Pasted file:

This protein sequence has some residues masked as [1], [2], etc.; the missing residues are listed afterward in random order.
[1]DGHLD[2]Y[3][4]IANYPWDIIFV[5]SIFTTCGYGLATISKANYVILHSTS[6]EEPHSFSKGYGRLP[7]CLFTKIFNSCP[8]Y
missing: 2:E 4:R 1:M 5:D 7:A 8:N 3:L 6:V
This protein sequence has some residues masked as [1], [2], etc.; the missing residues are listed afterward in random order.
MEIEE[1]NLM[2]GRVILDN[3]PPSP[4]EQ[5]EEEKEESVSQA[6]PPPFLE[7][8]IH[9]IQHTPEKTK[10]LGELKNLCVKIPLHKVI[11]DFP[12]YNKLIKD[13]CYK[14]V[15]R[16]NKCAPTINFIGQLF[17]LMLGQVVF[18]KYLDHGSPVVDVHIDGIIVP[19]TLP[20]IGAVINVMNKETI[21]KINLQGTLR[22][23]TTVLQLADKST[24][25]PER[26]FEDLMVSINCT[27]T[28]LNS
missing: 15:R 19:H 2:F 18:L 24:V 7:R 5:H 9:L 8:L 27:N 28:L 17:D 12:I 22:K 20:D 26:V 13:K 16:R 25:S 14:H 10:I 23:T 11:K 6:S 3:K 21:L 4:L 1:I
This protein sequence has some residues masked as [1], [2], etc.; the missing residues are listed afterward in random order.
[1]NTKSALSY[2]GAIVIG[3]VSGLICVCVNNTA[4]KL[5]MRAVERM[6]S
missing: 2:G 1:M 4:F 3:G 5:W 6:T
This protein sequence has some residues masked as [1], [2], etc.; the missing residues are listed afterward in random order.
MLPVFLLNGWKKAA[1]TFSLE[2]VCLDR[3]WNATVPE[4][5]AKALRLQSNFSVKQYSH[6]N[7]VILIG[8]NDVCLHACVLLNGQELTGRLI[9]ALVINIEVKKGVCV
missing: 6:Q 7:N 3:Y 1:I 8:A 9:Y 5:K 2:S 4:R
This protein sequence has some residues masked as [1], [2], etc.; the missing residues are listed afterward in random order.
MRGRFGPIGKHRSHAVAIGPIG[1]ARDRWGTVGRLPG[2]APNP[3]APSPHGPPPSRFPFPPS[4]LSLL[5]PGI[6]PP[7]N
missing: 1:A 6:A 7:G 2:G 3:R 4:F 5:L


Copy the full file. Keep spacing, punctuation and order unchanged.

This protein sequence has some residues masked as [1], [2], etc.; the missing residues are listed afterward in random order.
[1]DGHLD[2]Y[3][4]IANYPWDIIFV[5]SIFTTCGYGLATISKANYVILHSTS[6]EEPHSFSKGYGRLP[7]CLFTKIFNSCP[8]Y
missing: 2:E 4:R 1:M 5:D 7:A 8:N 3:L 6:V
This protein sequence has some residues masked as [1], [2], etc.; the missing residues are listed afterward in random order.
MEIEE[1]NLM[2]GRVILDN[3]PPSP[4]EQ[5]EEEKEESVSQA[6]PPPFLE[7][8]IH[9]IQHTPEKTK[10]LGELKNLCVKIPLHKVI[11]DFP[12]YNKLIKD[13]CYK[14]V[15]R[16]NKCAPTINFIGQLF[17]LMLGQVVF[18]KYLDHGSPVVDVHIDGIIVP[19]TLP[20]IGAVINVMNKETI[21]KINLQGTLR[22][23]TTVLQLADKST[24][25]PER[26]FEDLMVSINCT[27]T[28]LNS
missing: 15:R 19:H 2:F 18:L 24:V 7:R 5:H 9:L 8:L 27:N 28:L 17:D 12:I 22:K 20:D 26:V 13:K 16:R 25:S 14:H 10:I 23:T 11:K 6:S 3:K 21:L 4:L 1:I
This protein sequence has some residues masked as [1], [2], etc.; the missing residues are listed afterward in random order.
[1]NTKSALSY[2]GAIVIG[3]VSGLICVCVNNTA[4]KL[5]MRAVERM[6]S
missing: 2:G 1:M 4:F 3:G 5:W 6:T
This protein sequence has some residues masked as [1], [2], etc.; the missing residues are listed afterward in random order.
MLPVFLLNGWKKAA[1]TFSLE[2]VCLDR[3]WNATVPE[4][5]AKALRLQSNFSVKQYSH[6]N[7]VILIG[8]NDVCLHACVLLNGQELTGRLI[9]ALVINIEVKKGVCV
missing: 6:Q 7:N 3:Y 1:I 8:A 9:Y 5:K 2:S 4:R
This protein sequence has some residues masked as [1], [2], etc.; the missing residues are listed afterward in random order.
MRGRFGPIGKHRSHAVAIGPIG[1]ARDRWGTVGRLPG[2]APNP[3]APSPHGPPPSRFPFPPS[4]LSLL[5]PGI[6]PP[7]N
missing: 1:A 6:A 7:G 2:G 3:R 4:F 5:L